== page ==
Home WorldEurope 6 ways Brexit will NOT affect British travellers 

6 ways Brexit will NOT affect British travellers 

by The Travel Magazine
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Since the UK voted to leave Europe more than two years ago, Brexit talk seems to be at the centre of everything. People are asking the same frenzied questions: What will happen? When will it happen? Will it even happen?


Q&A: Brexit – what it means for holiday makers

The latest on Brexit

The lack of clarity about how Brexit might impact our daily lives sometimes makes it feel like we have to be prepared for anything.

Recently in the news there have been concerns about how Brexit might affect British travellers who have already planned their European holidays in 2019.

People are worried. Some even speculate that planes may be blocked from flying across Europe because of logistical and administrative backlogs created by a new set of rules applying to travel in and out of Europe.

But people are starting to worry if things will change post-Brexit. Will rail travel from London to Paris be disrupted? My work is all about getting people from anywhere to anywhere in both the UK and Europe overland, so for me the question of whether or not rail services to and from the UK/Europe will be disrupted is an important one.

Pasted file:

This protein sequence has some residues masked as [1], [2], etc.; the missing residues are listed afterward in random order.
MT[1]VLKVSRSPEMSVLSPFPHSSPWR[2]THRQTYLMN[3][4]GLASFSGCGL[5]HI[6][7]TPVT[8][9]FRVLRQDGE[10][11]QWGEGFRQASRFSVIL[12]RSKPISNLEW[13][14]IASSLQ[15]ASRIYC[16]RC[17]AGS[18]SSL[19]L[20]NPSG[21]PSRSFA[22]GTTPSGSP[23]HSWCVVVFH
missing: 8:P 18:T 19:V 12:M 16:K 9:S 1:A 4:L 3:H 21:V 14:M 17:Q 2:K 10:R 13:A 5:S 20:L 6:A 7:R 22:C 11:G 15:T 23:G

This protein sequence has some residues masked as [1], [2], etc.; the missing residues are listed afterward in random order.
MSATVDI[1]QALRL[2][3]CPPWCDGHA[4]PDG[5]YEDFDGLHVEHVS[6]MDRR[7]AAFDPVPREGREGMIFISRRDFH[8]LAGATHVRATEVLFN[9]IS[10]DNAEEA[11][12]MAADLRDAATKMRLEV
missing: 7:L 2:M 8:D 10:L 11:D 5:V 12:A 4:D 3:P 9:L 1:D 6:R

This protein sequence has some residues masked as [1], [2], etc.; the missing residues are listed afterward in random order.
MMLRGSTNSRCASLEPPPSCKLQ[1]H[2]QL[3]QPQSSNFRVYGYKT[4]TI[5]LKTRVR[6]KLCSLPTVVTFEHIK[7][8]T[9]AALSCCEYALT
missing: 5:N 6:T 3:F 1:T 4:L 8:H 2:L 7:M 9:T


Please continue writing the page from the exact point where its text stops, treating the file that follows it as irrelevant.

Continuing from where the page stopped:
And I’m sure there is nothing to worry about.

ALSO READ: How does Brexit affect tourism?

Below are six common fears about post-Brexit European travel and reasons why these concerns are unjustified. To be clear, regardless of what happens with Brexit there is no reason to allow it to stop us from being progressive and/or planning future European travel; Brits and Europeans alike should feel confident that they can enjoy train travel anywhere in Europe…and travel in general.

Here’s the truth about how little Brexit will affect travellers:

Trains will be stopped from traveling to Europe

This won’t happen. Eurostar has 70 percent market share on the London to Paris and London to Brussels routes, and carries more than 10 million passengers annually. Eurostar has a monopoly on train travel to and from the UK/Europe and their cross-border process is laid out clearly: all travellers must already pass through customs for both the UK and the EU before boarding a Eurostar train bound for the Channel Tunnel. That process won’t change in future. Resulting Brexit Impact: Nul

Britons will need visas to travel to Europe

This unintelligible gobbledygook about Article 50, helps explain who needs a visa to visit various European countries and who doesn’t. That gobbledygook is unlikely to change. Britons don’t need a visa to visit Europe today and – barring a catastrophic security or military problem – won’t need one in the future either. In the two years since the Brexit vote no government of any European country has credibly suggested making it harder for Britons to travel there as a tourist.

A new EU travel authorisation scheme, going live in 2020, will require visitors from outside the EU to register on a website and pay €7. Resulting Brexit Impact: You might have to pay €7.